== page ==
No business tax breaks
New data from the U.S. Census shows that in 2018, 38 million Americans were below the poverty line. Sadly, the federal tax code is part of the problem. Currently, the code taxes more than 5 million low-wage workers not raising children at home into — or deeper into — poverty. And, millions of children in low-income families are left out of the full Child Tax Credit (CTC). Congress could have fixed these problems in the 2017 tax law but chose not to.
Congress is considering another tax bill this fall with lots of benefits for businesses. Workers and families must not be ignored again. The Earned Income Tax Credit (EITC) and CTC are pro-work, pro-family tax credits for people working in low-wage jobs. Together, they lifted 7.9 million Americans above the poverty line in 2018. Expanding the EITC and CTC would ensure our tax code supports low-income Americans struggling to make ends meet.
I urge our members of Congress to uphold the principle that no business tax breaks should be extended or expanded without also expanding the EITC and CTC in the same bill.
Vote No in Glendale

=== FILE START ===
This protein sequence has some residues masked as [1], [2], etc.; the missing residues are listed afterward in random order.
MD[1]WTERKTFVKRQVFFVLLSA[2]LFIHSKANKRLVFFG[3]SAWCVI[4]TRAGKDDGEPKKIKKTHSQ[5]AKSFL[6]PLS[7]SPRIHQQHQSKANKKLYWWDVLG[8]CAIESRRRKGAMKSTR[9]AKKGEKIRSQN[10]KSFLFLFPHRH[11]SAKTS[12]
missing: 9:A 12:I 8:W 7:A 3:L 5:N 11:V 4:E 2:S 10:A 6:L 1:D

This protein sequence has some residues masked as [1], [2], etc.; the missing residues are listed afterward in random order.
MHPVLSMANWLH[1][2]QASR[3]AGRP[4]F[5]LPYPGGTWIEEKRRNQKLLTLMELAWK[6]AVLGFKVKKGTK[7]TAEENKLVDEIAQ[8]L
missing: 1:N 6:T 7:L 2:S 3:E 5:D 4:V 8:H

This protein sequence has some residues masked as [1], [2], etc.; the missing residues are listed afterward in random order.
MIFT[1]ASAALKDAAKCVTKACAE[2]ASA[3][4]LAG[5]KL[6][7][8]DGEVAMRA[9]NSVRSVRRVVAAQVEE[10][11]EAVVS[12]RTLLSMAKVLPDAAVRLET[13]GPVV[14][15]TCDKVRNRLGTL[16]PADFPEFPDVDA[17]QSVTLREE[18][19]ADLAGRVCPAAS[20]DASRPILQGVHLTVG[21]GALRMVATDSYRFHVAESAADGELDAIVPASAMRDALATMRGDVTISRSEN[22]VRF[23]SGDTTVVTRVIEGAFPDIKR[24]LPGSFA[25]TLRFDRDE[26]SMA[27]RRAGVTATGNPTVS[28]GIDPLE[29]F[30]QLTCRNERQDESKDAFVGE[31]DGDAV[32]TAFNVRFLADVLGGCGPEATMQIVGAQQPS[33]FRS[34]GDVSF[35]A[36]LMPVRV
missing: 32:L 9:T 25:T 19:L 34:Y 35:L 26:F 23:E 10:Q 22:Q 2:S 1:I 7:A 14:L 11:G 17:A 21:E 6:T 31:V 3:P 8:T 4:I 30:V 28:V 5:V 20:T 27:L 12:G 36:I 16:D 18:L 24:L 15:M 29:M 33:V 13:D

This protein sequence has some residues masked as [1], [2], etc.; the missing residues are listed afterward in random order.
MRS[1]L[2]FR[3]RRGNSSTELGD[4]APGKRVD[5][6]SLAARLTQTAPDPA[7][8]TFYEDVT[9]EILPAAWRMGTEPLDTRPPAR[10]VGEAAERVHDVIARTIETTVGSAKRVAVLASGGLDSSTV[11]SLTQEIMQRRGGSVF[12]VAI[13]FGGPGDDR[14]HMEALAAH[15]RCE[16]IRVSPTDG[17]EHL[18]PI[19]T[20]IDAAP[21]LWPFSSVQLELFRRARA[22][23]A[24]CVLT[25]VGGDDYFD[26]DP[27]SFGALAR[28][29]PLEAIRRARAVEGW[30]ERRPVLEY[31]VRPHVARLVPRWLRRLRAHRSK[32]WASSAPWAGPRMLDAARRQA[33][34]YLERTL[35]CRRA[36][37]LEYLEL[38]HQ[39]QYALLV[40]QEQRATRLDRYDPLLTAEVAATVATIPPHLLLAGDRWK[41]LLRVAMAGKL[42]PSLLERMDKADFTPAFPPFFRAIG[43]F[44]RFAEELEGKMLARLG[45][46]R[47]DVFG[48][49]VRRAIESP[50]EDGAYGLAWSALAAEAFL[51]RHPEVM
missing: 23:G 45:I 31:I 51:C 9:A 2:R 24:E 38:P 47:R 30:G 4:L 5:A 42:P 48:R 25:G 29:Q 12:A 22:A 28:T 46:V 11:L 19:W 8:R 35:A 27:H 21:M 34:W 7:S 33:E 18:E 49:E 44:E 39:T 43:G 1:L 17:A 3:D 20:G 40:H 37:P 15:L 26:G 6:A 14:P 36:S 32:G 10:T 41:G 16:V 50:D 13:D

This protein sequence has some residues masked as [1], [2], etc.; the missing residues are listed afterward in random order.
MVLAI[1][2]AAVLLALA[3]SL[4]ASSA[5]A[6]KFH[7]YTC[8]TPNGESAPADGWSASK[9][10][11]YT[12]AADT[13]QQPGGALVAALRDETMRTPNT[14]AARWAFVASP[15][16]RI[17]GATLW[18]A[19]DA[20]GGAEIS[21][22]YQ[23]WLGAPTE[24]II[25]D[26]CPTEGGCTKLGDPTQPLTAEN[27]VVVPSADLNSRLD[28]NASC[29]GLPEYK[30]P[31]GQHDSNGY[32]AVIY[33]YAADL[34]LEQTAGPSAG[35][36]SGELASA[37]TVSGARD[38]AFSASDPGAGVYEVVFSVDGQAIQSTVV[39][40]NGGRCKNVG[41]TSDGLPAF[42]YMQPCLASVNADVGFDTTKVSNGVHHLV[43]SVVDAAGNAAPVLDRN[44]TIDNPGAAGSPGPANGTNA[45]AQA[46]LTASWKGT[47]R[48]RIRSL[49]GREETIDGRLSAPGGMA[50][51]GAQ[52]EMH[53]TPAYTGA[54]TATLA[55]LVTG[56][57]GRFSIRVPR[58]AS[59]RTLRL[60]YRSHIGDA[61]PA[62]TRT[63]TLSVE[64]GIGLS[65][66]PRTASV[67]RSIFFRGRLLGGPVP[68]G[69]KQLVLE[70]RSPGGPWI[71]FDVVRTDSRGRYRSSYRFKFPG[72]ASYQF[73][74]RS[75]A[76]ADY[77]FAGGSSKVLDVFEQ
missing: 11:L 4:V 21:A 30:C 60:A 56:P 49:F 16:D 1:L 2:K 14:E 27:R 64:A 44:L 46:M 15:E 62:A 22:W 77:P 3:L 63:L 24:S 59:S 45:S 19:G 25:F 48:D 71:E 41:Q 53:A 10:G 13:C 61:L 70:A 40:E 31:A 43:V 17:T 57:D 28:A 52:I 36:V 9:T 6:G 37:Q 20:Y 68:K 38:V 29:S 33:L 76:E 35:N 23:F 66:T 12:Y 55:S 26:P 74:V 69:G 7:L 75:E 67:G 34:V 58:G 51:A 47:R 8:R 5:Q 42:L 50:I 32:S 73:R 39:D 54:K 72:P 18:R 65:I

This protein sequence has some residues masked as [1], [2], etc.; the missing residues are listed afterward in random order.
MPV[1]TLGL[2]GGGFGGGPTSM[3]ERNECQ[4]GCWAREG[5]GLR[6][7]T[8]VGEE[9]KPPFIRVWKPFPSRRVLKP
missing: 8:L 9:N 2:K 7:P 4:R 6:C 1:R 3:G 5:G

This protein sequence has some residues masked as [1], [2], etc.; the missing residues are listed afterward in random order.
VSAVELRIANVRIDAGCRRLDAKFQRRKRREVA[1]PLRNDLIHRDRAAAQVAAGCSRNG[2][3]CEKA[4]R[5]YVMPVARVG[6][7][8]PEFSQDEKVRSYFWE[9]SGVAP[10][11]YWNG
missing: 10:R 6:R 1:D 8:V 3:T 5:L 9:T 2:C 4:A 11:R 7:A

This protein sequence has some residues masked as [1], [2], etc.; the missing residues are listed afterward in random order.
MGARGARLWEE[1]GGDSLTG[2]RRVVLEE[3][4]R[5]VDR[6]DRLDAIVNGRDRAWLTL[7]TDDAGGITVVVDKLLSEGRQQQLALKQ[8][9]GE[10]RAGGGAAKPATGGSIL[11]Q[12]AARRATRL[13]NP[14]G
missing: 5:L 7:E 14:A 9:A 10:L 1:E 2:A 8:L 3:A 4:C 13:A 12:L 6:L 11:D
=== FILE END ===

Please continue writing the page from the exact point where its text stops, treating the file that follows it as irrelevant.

Last week we received our “Publicity Pamphlet and Text of Ballot” for the Nov. 5 Glendale Special Election.
Propositions 424 and 425 are designed to change a carefully crafted section of Glendale’s Charter. Both Propositions 424 and 425 are designed to give the seven (7) member council unlimited access to their citizens’ tax dollars. The existing charter requires there be a ballot item allowing the people (voters) to determine if a pay raise is warranted or not.
The last time the issue came to the voters a change was approved. With salary and benefits included, the six district councilmember’s remuneration was north of $44,000 and the seventh citywide council member’s total remuneration was north of $65,000. (Editor’s note: Mayor Jerry Weiers’ current salary is $48,000; the council members’ salaries are $34,000.)
Both propositions are designed in such a way we will never ever find in any good management course or text statements that require an employee to set changes in the salary for their employer. The Glendale city manager is just one of four city employees that report to the city’s council. What a conflict of interest for an employee whose salary is dependent on the goodwill of their seven employers.
Both propositions are designed to remove one of the checks and balances of any good political entity. That is the right of the electorate to determine the dollar value of the politician’s job performance. All you have to do is look at the United States Congress to understand the impact of allowing the politicians to set their own salary and benefits.
Our strong recommendation is to send a message to this gluttonous city council by voting No on Nov. 5 to both Propositions 424 and 425. Keep the citizens who are paying the city’s bills with our tax dollars know that we, the voters, are watching them! By the way, the council members work for us and should always be held accountable.
Patricia and Roger Moore